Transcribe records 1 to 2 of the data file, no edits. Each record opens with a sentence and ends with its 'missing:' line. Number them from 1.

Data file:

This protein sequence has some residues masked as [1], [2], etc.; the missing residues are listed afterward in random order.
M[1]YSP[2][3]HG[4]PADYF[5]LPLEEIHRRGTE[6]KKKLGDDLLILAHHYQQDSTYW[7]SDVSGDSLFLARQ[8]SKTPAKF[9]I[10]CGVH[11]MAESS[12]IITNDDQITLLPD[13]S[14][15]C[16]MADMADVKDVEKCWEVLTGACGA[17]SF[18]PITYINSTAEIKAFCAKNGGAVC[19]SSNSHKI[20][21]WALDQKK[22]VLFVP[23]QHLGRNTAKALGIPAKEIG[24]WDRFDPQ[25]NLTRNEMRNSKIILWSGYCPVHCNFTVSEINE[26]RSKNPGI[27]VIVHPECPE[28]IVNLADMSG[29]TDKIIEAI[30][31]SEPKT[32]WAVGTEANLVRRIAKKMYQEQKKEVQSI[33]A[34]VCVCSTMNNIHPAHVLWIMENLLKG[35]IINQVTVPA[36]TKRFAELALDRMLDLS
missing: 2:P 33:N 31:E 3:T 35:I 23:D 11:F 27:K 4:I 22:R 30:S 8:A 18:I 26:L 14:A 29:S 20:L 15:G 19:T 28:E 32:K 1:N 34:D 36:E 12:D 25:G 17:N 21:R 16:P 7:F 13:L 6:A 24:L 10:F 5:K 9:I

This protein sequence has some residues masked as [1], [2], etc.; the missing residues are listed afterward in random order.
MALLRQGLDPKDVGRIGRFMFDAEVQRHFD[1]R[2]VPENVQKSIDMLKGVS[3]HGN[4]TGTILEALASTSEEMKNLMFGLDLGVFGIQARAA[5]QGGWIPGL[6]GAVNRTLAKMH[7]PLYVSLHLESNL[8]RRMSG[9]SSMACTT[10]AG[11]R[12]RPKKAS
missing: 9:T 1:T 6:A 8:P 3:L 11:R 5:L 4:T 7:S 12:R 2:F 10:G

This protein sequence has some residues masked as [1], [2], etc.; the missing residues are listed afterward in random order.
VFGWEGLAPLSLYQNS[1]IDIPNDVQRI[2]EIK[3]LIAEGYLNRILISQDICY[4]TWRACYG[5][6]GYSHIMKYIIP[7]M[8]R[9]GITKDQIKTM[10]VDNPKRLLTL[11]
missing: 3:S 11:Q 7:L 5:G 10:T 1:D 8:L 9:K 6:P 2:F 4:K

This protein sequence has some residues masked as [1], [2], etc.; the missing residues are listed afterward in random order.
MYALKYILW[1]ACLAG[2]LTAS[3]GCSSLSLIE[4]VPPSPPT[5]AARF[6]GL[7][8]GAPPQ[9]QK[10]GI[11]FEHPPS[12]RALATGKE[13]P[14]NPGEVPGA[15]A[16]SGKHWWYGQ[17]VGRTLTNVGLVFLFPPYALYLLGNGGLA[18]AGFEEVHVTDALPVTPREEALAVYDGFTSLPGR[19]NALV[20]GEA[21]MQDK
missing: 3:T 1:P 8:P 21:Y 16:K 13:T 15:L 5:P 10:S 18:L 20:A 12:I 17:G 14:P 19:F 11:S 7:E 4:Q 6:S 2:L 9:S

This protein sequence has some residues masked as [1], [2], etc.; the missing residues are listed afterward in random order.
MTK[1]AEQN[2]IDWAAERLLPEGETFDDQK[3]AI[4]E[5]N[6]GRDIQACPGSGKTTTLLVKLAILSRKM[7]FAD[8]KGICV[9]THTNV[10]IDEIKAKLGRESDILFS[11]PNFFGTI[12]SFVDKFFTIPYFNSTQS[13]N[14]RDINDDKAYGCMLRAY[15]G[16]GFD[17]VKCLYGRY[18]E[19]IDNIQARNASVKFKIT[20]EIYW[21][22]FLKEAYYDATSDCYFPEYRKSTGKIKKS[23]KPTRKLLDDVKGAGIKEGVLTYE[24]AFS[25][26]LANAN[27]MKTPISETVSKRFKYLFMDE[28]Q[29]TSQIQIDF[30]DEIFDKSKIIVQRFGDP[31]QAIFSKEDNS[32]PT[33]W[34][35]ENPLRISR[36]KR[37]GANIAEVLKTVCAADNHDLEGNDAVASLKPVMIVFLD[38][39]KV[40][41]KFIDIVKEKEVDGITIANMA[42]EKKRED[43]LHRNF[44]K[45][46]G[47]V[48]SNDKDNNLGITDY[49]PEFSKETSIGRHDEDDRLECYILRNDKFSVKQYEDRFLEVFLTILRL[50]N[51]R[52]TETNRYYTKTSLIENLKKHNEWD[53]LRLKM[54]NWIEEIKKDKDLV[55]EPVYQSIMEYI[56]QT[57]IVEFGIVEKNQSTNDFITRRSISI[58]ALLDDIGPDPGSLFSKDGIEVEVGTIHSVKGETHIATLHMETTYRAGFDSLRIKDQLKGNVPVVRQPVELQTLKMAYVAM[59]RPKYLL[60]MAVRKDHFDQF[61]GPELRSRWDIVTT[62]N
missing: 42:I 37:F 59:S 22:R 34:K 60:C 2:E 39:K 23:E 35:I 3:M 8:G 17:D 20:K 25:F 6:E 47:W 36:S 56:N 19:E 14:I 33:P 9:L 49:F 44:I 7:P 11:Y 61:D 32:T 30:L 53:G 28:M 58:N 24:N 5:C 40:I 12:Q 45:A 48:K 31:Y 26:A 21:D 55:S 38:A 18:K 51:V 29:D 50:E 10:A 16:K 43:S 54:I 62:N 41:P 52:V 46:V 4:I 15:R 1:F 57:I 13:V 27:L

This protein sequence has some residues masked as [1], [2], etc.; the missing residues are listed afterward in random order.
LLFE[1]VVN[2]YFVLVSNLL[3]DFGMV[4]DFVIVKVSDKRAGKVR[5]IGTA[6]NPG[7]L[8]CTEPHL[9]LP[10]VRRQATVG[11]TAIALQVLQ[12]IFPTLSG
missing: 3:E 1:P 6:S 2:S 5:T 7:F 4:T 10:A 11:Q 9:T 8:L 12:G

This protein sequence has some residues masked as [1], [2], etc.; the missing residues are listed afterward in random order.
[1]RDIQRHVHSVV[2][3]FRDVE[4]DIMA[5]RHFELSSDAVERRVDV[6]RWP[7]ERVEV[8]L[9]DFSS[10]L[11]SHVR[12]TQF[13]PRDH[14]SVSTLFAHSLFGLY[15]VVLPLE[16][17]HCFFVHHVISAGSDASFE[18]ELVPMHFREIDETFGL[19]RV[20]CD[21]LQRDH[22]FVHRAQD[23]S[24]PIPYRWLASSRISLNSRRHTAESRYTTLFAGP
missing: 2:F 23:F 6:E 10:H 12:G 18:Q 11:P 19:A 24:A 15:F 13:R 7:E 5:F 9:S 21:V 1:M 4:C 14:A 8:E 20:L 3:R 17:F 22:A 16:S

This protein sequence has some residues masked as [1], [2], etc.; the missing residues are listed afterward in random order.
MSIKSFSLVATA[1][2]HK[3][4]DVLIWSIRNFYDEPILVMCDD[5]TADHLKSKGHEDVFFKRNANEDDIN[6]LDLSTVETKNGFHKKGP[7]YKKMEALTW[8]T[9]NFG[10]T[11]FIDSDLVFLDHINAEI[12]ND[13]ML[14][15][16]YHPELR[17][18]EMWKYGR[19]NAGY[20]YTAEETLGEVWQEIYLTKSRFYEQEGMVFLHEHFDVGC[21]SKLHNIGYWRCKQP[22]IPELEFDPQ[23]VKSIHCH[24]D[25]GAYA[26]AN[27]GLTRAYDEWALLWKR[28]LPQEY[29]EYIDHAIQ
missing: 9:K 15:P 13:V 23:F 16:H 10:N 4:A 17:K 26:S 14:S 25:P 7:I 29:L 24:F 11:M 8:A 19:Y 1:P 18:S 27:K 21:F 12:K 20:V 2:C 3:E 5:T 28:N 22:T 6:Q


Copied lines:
This protein sequence has some residues masked as [1], [2], etc.; the missing residues are listed afterward in random order.
M[1]YSP[2][3]HG[4]PADYF[5]LPLEEIHRRGTE[6]KKKLGDDLLILAHHYQQDSTYW[7]SDVSGDSLFLARQ[8]SKTPAKF[9]I[10]CGVH[11]MAESS[12]IITNDDQITLLPD[13]S[14][15]C[16]MADMADVKDVEKCWEVLTGACGA[17]SF[18]PITYINSTAEIKAFCAKNGGAVC[19]SSNSHKI[20][21]WALDQKK[22]VLFVP[23]QHLGRNTAKALGIPAKEIG[24]WDRFDPQ[25]NLTRNEMRNSKIILWSGYCPVHCNFTVSEINE[26]RSKNPGI[27]VIVHPECPE[28]IVNLADMSG[29]TDKIIEAI[30][31]SEPKT[32]WAVGTEANLVRRIAKKMYQEQKKEVQSI[33]A[34]VCVCSTMNNIHPAHVLWIMENLLKG[35]IINQVTVPA[36]TKRFAELALDRMLDLS
missing: 2:P 33:N 31:E 3:T 35:I 23:D 11:F 27:K 4:I 22:R 30:S 8:A 18:I 26:L 14:A 29:S 20:L 15:G 19:T 28:E 32:K 1:N 34:D 36:E 12:D 25:G 17:N 21:R 16:P 7:F 13:L 6:A 24:L 10:F 5:K 9:I

This protein sequence has some residues masked as [1], [2], etc.; the missing residues are listed afterward in random order.
MALLRQGLDPKDVGRIGRFMFDAEVQRHFD[1]R[2]VPENVQKSIDMLKGVS[3]HGN[4]TGTILEALASTSEEMKNLMFGLDLGVFGIQARAA[5]QGGWIPGL[6]GAVNRTLAKMH[7]PLYVSLHLESNL[8]RRMSG[9]SSMACTT[10]AG[11]R[12]RPKKAS
missing: 9:T 1:T 6:A 8:P 3:L 11:R 5:L 4:T 7:S 12:R 2:F 10:G